Challenge to define unified communication

It’s clear that unified communications is the buzzword du jour. Practically every enterprise is devising strategies for unified communications (or about to do so). As my colleague, Irwin Lazar, puts it in his blog: “The reality is that the worlds of telephony, video, IM, and collaboration are rapidly converging.”

There’s just one small catch: What, exactly, is unified communications? IP telephony vendors ( Cisco, Avaya, Nortel and so on) define it as “ VoIP with collaboration layered on top”. Traditional collaboration players (IBM, Microsoft ) define it as “collaboration with real-time communications thrown in.” And new entrants — such as Google — are defining it as a hosted application-layer service that you get from the Web.

If this is starting to sound like the proverbial three blind men and the elephant, that’s because it is. The exact definition of unified communications is in the eye of the beholder — and vendors all have limited perspectives.

I think it’s still a bit too early for a comprehensive definition of unified communications — that usually happens once a technology has transitioned from “emerging” to “emerged”. But there are a couple of things I can be confident about.

First is that voice is harder than it looks. I recently got into an interesting debate over whether voice is a desktop application. I’m not sure it is — for one thing, when I’m on the phone I’m usually away from my desktop, if that’s at all possible (I’m a pacer).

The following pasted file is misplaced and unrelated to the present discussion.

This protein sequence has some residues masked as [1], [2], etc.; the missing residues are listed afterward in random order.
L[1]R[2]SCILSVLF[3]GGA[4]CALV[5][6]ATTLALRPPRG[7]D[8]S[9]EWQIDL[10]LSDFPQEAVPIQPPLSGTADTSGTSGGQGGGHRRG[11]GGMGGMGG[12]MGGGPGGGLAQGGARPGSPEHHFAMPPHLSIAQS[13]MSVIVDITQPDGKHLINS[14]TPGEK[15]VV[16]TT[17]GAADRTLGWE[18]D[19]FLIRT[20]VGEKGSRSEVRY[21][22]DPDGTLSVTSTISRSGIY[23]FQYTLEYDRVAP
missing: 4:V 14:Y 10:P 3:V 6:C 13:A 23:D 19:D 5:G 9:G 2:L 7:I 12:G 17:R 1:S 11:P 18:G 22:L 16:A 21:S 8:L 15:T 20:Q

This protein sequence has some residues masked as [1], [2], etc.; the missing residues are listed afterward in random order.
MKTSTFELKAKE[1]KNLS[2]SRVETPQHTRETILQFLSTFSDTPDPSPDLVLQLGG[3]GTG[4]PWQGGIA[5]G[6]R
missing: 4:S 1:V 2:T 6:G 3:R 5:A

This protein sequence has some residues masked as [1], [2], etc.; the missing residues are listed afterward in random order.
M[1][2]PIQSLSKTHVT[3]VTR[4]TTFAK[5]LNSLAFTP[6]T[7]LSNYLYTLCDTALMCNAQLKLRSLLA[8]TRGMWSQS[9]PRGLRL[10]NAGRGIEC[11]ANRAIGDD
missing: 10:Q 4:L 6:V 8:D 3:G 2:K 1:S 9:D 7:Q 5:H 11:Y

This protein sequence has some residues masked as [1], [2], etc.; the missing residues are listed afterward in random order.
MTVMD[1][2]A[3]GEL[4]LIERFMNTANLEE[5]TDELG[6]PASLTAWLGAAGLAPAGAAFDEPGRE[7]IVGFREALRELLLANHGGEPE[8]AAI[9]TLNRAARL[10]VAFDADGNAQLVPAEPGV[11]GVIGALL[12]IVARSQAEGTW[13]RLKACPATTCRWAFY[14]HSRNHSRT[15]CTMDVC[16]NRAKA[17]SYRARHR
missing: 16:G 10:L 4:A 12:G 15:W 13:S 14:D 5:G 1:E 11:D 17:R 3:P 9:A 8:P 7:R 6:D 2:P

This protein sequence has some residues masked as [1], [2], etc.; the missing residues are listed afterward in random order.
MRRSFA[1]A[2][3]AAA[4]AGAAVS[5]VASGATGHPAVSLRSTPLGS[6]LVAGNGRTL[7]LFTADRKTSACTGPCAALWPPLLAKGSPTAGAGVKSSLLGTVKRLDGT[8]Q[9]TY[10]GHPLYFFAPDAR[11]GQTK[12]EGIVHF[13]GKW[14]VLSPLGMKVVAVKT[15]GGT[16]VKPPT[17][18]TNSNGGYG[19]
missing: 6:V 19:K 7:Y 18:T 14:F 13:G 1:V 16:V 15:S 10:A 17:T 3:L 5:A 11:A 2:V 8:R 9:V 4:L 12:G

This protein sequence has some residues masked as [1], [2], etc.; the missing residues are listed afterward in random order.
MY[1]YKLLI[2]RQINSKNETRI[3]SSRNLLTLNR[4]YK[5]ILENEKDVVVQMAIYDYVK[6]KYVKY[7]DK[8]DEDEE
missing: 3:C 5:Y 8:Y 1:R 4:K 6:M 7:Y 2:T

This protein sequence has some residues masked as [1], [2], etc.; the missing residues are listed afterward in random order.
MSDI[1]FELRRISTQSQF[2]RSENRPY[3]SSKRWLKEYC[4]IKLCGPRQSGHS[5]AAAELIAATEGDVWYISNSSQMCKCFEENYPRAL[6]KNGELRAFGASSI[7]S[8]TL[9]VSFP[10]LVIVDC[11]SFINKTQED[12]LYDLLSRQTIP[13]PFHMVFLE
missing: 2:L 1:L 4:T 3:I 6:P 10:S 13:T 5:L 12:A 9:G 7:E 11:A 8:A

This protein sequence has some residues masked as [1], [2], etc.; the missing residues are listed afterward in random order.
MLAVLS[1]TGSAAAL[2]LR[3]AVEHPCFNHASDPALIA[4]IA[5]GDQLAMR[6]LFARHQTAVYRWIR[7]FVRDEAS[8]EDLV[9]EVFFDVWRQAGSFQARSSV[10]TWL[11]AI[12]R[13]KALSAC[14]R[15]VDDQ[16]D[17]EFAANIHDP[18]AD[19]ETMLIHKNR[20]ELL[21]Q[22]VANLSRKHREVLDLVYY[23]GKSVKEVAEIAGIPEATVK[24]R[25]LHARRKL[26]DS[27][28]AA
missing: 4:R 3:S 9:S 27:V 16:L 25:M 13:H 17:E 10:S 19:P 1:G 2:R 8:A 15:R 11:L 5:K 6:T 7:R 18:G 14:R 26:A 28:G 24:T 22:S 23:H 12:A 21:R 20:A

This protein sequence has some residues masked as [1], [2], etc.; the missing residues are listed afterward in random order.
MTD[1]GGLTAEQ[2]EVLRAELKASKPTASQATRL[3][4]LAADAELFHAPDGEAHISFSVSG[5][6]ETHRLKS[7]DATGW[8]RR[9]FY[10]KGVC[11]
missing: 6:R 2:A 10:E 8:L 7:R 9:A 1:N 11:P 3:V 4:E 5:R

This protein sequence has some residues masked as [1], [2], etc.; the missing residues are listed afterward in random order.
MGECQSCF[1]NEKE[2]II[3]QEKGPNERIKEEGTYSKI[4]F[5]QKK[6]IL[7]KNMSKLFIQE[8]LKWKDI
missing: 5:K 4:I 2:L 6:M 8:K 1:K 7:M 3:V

But that’s not really the point. Making real-time communications work reliably on a large scale is a slightly bigger challenge than the desktop vendors want to admit. The switching infrastructure and processes that telcos have built up over the years are truly formidable — and though VoIP changes the implementation of the solution, it doesn’t reduce the scale or scope of the problem. (Keep in mind that communications networks predate the transistor — VoIP is the fourth-generation technology in an architecture that started with human switching elements).

And although one should never bet against Microsoft, one of the few things the folks in Seattle never get quite right is networking (remember Netbios/Netbeui?). So despite the fact that Microsoft is trying hard to slow the progress of the VoIP vendors by sowing fear, uncertainty and doubt (FUD), I’m reluctant to concede that Microsoft’s won the game just yet.

A second thing I’m confident about: Whatever unified communications ultimately ends up meaning, the definition has to include mobile/wireless interfaces. And that’s another reason that voice isn’t just another desktop application — the desktop model of a standard operating system running a range of add-on applications doesn’t yet dominate the wireless universe (if it ever will).

I’m also confident that while Google may ultimately change the rules of the game, its current strategy is to out-FUD the FUDsters. In other words, Google’s actions are aimed at stalling Microsoft, not meeting real enterprise needs for unified communications.

Finally, I’m confident that unified communications space over the next few years will be really interesting. As always, it’s a fun time to be tracking telecom.

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